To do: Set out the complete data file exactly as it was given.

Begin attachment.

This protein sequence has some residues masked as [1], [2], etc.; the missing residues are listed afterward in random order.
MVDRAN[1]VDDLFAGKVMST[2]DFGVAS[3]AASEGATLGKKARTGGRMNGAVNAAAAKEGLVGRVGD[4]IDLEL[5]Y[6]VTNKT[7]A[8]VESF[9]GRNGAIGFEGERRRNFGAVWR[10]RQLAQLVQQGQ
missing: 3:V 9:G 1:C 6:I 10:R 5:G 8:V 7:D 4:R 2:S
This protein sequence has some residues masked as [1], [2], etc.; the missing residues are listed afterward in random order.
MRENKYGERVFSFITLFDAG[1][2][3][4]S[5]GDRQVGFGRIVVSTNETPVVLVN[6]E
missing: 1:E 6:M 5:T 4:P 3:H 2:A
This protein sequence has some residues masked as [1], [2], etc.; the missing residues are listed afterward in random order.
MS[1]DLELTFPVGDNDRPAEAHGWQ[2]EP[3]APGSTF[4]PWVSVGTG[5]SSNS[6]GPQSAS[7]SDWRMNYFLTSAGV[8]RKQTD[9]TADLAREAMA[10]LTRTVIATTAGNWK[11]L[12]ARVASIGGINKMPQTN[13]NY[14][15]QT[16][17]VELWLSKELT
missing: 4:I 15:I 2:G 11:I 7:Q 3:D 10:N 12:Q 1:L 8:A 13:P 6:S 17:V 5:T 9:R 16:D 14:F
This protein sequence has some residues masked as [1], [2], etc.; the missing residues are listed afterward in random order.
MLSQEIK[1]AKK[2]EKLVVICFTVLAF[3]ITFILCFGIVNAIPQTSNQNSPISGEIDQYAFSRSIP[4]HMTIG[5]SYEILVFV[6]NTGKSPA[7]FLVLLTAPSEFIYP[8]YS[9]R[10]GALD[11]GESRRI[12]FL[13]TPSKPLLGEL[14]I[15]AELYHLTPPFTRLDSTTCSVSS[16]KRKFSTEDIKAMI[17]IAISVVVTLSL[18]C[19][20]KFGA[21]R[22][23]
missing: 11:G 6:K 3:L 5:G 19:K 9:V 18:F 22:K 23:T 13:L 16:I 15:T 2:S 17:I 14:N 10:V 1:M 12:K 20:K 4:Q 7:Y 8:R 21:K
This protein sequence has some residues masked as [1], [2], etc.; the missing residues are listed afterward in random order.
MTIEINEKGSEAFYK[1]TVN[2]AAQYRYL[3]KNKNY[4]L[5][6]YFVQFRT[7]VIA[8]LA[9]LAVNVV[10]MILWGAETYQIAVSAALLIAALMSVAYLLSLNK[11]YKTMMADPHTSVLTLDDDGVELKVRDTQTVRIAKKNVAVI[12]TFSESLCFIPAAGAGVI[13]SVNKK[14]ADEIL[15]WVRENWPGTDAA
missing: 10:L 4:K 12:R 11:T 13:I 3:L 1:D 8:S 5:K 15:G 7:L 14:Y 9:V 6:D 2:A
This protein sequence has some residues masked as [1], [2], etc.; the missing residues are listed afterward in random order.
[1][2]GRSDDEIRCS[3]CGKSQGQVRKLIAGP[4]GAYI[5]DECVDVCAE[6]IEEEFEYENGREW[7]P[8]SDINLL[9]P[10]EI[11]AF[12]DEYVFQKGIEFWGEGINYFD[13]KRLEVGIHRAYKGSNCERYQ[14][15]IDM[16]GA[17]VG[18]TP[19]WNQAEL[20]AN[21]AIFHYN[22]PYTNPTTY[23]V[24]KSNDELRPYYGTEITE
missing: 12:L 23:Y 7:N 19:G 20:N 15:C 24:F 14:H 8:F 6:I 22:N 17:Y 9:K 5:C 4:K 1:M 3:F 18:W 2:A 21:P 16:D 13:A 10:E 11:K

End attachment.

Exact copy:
This protein sequence has some residues masked as [1], [2], etc.; the missing residues are listed afterward in random order.
MVDRAN[1]VDDLFAGKVMST[2]DFGVAS[3]AASEGATLGKKARTGGRMNGAVNAAAAKEGLVGRVGD[4]IDLEL[5]Y[6]VTNKT[7]A[8]VESF[9]GRNGAIGFEGERRRNFGAVWR[10]RQLAQLVQQGQ
missing: 3:V 9:G 1:C 6:I 10:R 5:G 8:V 7:D 4:R 2:S
This protein sequence has some residues masked as [1], [2], etc.; the missing residues are listed afterward in random order.
MRENKYGERVFSFITLFDAG[1][2][3][4]S[5]GDRQVGFGRIVVSTNETPVVLVN[6]E
missing: 1:E 6:M 5:T 4:P 3:H 2:A
This protein sequence has some residues masked as [1], [2], etc.; the missing residues are listed afterward in random order.
MS[1]DLELTFPVGDNDRPAEAHGWQ[2]EP[3]APGSTF[4]PWVSVGTG[5]SSNS[6]GPQSAS[7]SDWRMNYFLTSAGV[8]RKQTD[9]TADLAREAMA[10]LTRTVIATTAGNWK[11]L[12]ARVASIGGINKMPQTN[13]NY[14][15]QT[16][17]VELWLSKELT
missing: 4:I 15:I 2:G 11:I 7:Q 3:D 10:N 12:Q 1:L 8:A 13:P 6:S 17:V 5:T 9:R 16:D 14:F
This protein sequence has some residues masked as [1], [2], etc.; the missing residues are listed afterward in random order.
MLSQEIK[1]AKK[2]EKLVVICFTVLAF[3]ITFILCFGIVNAIPQTSNQNSPISGEIDQYAFSRSIP[4]HMTIG[5]SYEILVFV[6]NTGKSPA[7]FLVLLTAPSEFIYP[8]YS[9]R[10]GALD[11]GESRRI[12]FL[13]TPSKPLLGEL[14]I[15]AELYHLTPPFTRLDSTTCSVSS[16]KRKFSTEDIKAMI[17]IAISVVVTLSL[18]C[19][20]KFGA[21]R[22][23]
missing: 11:G 6:K 3:L 5:G 19:K 9:V 18:F 22:K 23:T 13:L 16:I 15:T 2:S 17:I 14:N 10:V 1:M 12:K 20:K 4:Q 7:Y 8:R 21:K
This protein sequence has some residues masked as [1], [2], etc.; the missing residues are listed afterward in random order.
MTIEINEKGSEAFYK[1]TVN[2]AAQYRYL[3]KNKNY[4]L[5][6]YFVQFRT[7]VIA[8]LA[9]LAVNVV[10]MILWGAETYQIAVSAALLIAALMSVAYLLSLNK[11]YKTMMADPHTSVLTLDDDGVELKVRDTQTVRIAKKNVAVI[12]TFSESLCFIPAAGAGVI[13]SVNKK[14]ADEIL[15]WVRENWPGTDAA
missing: 10:L 4:K 12:R 11:T 13:I 3:L 1:D 8:S 5:K 15:G 7:L 14:Y 9:V 6:D 2:A
This protein sequence has some residues masked as [1], [2], etc.; the missing residues are listed afterward in random order.
[1][2]GRSDDEIRCS[3]CGKSQGQVRKLIAGP[4]GAYI[5]DECVDVCAE[6]IEEEFEYENGREW[7]P[8]SDINLL[9]P[10]EI[11]AF[12]DEYVFQKGIEFWGEGINYFD[13]KRLEVGIHRAYKGSNCERYQ[14][15]IDM[16]GA[17]VG[18]TP[19]WNQAEL[20]AN[21]AIFHYN[22]PYTNPTTY[23]V[24]KSNDELRPYYGTEITE
missing: 12:L 23:Y 7:N 19:G 20:N 15:C 24:F 14:H 8:F 6:I 22:N 17:Y 9:K 5:C 4:K 1:M 3:F 18:W 2:A 21:P 16:D 13:A 10:E 11:K